Anthro Xaroin

Discussion in 'Tutorials and Critiques' started by Xaroin, Jan 4, 2017.

  1. Xaroin

    Xaroin Sprsh

    So I attempted to draw my character as Anthro, and I completely failed (IMO). I need some advise on how to make that look better.

    Attached Files:

  2. Rykhoteth


    OK, this isn't "How to make it look better", this is forget everything you're doing and start with some 101 level classes. This is perfectly acceptable, you're apparently 16 and presumably have no clue what to do. What's wrong I would say is what you drew is more or less "symbolic" art, from the mind's representations of concepts rather than from anything real. EG, the scales, are symbolic to a point where there was no reason to have drawn them on. I'd recommend doing a lot of charcoal sketches of real things. A *lot*. Look up charcoal sketches to see what I'm taking about, all loose and no hard lines with detail conveyed by shades of grey and shapes conveyed as volumes, and most importantly as a study of real things. Symbols are hardwired in your brain, it's easy not to be aware of it, and that's basically Art 101 is learning how to actually draw things instead of concepts. You need to build up the skill of recognizing when something "doesn't look right". The entirety of Art 101 is can be summed up as "If it doesn't look right then it isn't". Try to loosely render things and correct it via a reference as you go. Stop as soon as something looks off and try to figure out what it is. It's an actual skill built up only by experience.
  3. Xaroin

    Xaroin Sprsh

    I have absolutely no clue what you're saying.
  4. Rykhoteth


    1) We can't help you, yet. Emphasis on "Yet".

    Too many fundamentals are missing or wrong. So many, there's nothing specific about what you drew without writing a book in the process of trying to explain them all. If you want to make it look better, you're going to have to step back and work on all of the fundamentals. "Art 101" things. At 16 you're probably in High School and have the option of an art class. They're going to have you sit down and draw from IRL references in front of you, probably in the manner I described if it's anything like the Art 101 class I took.

    Optionally, you could take a few entry level art classes outside of School, or soon in College.

    My own Art 101 teacher had one main focus: Recognizing when you're drawing symbols.

    Most people starting to learn to draw end up stuck drawing symbolic art often without realizing it. Nothing IRL is made of lines. Everything is shades of grey and volume. A volume can be described by it's outline, and by it's contents. Lines and outlines help anchor where things are, but people get lost in the symbolic nature of lines. Real art is understanding the actual volume you're trying to convey.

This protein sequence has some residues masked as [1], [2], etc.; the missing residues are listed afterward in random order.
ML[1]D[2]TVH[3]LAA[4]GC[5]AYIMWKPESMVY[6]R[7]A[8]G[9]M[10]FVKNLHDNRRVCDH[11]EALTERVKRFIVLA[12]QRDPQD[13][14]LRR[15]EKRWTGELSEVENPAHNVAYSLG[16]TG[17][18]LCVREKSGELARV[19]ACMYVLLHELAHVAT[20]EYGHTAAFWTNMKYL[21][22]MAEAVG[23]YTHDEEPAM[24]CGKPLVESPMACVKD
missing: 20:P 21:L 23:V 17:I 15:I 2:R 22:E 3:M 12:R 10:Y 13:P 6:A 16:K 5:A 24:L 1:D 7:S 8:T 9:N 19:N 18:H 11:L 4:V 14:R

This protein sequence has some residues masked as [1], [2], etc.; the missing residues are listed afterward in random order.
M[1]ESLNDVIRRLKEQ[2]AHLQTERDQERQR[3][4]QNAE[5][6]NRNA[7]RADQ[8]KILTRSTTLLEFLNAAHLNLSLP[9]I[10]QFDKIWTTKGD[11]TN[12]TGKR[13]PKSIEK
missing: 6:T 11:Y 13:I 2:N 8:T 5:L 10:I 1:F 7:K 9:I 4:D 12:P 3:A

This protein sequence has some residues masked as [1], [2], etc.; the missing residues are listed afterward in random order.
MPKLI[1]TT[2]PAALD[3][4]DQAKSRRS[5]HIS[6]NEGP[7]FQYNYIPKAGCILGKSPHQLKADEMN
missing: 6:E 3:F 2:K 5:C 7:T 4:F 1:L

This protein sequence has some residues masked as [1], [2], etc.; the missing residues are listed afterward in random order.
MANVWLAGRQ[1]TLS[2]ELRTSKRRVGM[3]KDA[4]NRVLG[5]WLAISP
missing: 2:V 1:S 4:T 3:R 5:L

2) Here's what you'll need to get to / do before we can give useful feedback. Loose sketches. See these? I stole these off google, like the images above, sorry. They're far from perfect, and still have some symbolism issues, but when you can do these then we can actually give you specific pointers, like errors in perspective and shading and texture and lighting. Granted, these aren't even what my Art 101 professor would have called "loose" in the manner I mean. See the top left face next to the smiley in the above image, how although it is mostly lines they are in fact scribbles which describe the inside of an area rather than trying to outline an outline of the area? Volume. Or the face below it which has no outlines at all by rather is entirely areas of grey? Volume. Then the third face top-middle (the girl) which uses both scribbles and greys to describe volume?

    3) Don't draw dragons, yet. Do what I said with real lizards and stuff first, so you can have a reference image. Fantasy, pure fantasy of things which don't exist and have no reference are REALLY really hard to draw. There's a reason so many really good anthro artists end up drawing heads that look like they were painting from a national geographic photo of a real animal's head, and anything more fantastical in design tends to be cartoony instead. When you have a reference, you can correct it as you go. Recognize and solve mistakes sooner rather than later. Remember, "If it doesn't look right, that's because it's not". If you can't see why, or are stuck as to what's wrong, come back to it another day. The longer you stare at what you're working on, and the closer it is to being "right", then the more your mind will fill in and glaze over the errors. It's like an optical illusion. Go work on something else or do something else for awhile. It takes a lot of skill before you can do really good art from start to finish in one sitting.

    I hope I didn't come off as condescending. I was basically where you are at your age, and many years later I'm still not that great at this.
  5. Xaroin

    Xaroin Sprsh

    I know I'm horrible at art. I also have an iphone without a stylus to draw on. I also attempted to do something I've never drawn before. I've got no clue what this "symbolic art" means or why it's bad. I'm never planning on taking an art class for too many reasons to explain. Also all I got out of this is confirmation on something I already know, I have no clue what I'm doing and can't art (I never could). I was planning on being a "watcher" anyways, but I caught something I call "content creators syndrom". I'm also not trying to draw something like an IRL thing, I'm trying to do something cartoony, so I'm still sorta understanding what you mean, but not really.